Dark Day at the Circus

Thunder fought above in the dark stormy sky. A middle-aged man insistently pulled at the hand of a younger boy, both sharing a naturally upturned nose and stubborn chin. The child whined quietly as the shadow of an enormous tent covered him, its sullen colors the opposite of inviting. His father stopped to buy a ticket at the gaping hole that lead inside, still holding his son's hand in an iron grip.

"Dad…" The boy looked up at his father with pleading eyes.

"Come along Charlie. You'll love it, I know it."

Noise crashed on their ears as soon as the tent had engulfed them. Screeches and crashes from the other patrons in the stands made Charlie twitch, pulling at the hair tucked behind his ear worriedly. His father half dragged him to the front row, and they both sat.

"You'll love it," the older man repeated. Lights dimmed and spotlights began circling, like vultures looking for prey. The crowd quieted.

"Ladies and gentlemen, boys and girls of all ages, we are proud to announce the arrival of the spectacular and amazing, the unforgettable, Morte Brother's Circus of Wonders!" There was applause as the spotlight landed on two lean men in matching dark red uniforms, the Ringmasters.

"Welcome, welcome," the brother on the right said.

"It's an honor to have you all here," added the brother on the left.

"But enough of our blather!"

"We have a plethora of never-before-seen wonders to show you."

"So without further ado…"

"…Let's begin the show," the two stepped aside out of the light, which flickered and died.

"For our first act, we'll focus on the daring tightrope walker, Eliza Bathory. Watch as the daring Miss Bathory walks not only without a net, but side-by-side with flying foxes," an unknown voice announced. The spotlight reappeared, focusing on a pale woman in leotard, high above the crowd. She crouched in front of a razor thin wire, preparing. Charlie grabbed his father's hand. Eliza Bathory stood and began her walk. Slow and steady, the silent watchers stared intensely as she made her way across.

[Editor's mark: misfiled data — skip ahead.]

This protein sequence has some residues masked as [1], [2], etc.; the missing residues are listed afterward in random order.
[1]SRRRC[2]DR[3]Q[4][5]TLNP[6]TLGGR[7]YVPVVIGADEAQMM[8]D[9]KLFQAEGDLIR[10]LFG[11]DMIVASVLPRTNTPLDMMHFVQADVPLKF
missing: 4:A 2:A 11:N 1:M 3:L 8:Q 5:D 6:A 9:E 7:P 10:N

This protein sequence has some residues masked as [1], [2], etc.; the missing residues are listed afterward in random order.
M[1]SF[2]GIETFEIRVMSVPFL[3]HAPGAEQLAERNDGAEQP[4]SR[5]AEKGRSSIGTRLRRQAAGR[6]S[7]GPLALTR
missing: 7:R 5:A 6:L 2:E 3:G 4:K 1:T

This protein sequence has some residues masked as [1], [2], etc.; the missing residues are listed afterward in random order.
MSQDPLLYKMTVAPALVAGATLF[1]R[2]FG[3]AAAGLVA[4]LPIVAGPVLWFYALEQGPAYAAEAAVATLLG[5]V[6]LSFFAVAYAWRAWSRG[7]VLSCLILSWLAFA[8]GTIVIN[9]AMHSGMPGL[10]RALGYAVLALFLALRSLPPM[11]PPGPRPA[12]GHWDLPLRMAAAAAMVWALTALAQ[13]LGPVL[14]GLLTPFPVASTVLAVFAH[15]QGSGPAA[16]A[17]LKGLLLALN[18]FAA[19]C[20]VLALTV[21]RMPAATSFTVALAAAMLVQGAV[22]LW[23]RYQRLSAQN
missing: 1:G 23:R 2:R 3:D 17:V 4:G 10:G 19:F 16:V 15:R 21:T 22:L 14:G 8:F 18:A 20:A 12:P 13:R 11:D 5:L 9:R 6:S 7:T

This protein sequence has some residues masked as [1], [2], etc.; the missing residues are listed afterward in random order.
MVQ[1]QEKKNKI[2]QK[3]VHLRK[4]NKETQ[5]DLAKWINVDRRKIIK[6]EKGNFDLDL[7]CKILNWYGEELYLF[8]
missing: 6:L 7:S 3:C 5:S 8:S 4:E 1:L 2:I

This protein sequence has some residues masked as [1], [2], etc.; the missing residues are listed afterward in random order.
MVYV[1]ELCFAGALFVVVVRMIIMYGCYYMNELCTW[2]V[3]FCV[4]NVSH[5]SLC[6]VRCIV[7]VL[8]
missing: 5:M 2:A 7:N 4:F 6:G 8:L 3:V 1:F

A shape suddenly darted in front of the spotlight, its wings blocking out the tightrope walker. Several people began screaming as more creatures appeared, gyrating around the circular beam. Miss Bathory, however, seemed completely unfazed and completed her walk easily, even as the wind from the bats' wings blew her black hair back into her face. She bowed as the announcer started again.

"And that, ladies and gentlemen, was Eliza Bathory. We'll leave the flying foxes out for now; as long as no one is wearing anything fruit scented, you'll all be fine," the voice paused. "Probably."

Nervous laughter rippled through the audience. It had almost sounded like the announcer wasn't joking.

"Dad, can we go home now?" Charlie whispered into his father's ear.

"Not yet. Just wait," he said while the younger boy fidgeted.

"And now we would like to introduce the incredible Dr. Scolio, our Beastmaster and one of the leading experts of all the world's dangerous and deadly….insects," at this an older man wearing enormous spectacles and an off-white lab coat stepped into everyone's sight. A bat swooped down onto his shoulder, grooming itself as it displayed sharp fangs.

"This evening, I shall be showing my most fearsome beast," the doctor began in a heavy French accent, "the rare and exotic Rainforest Centipede." Murmurs spread like wildfire through the crowd.

Charlie leaned into his father's side as though he wanted to disappear. He clutched the bench he was seated on and waited anxiously with the rest of the spectators.

"Daddy," he said, silently begging with his eyes.

"I know you don't like centipedes, but it'll be all cooped up. Now shush," his father replied, not even looking at the boy.

"Most centipedes found in rain forests are much larger—and more venomous—than an average centipede. These insects can reach as long as 4 feet, without human assistance," Dr. Scolio began. To his right, in the dark, a large rectangular cage was being moved by circus workers. "The Rainforest Centipede is the longest and most deadly of all its brethren, reaching up to 6 ½ feet long when fully grown. With my help, however, our insect is a staggering," a separate spotlight flickered, dimly illuminating the cage, "10 feet long, with a width of over a foot!"

People shouted in shock and terror. An iron cage big enough to hold a tiger held, instead of a large cat, the monstrous centipede. A bruised yellow color, its hundreds of legs clicked against the bars impatiently. Its mandibles snapped hungrily. Dr. Scolio seemed to look on with pride.

"And now, I would like a volunteer, so as to more easily show and compare my great centipede's size," the doctor's eyes scanned the rows, looking as hungry as his bug.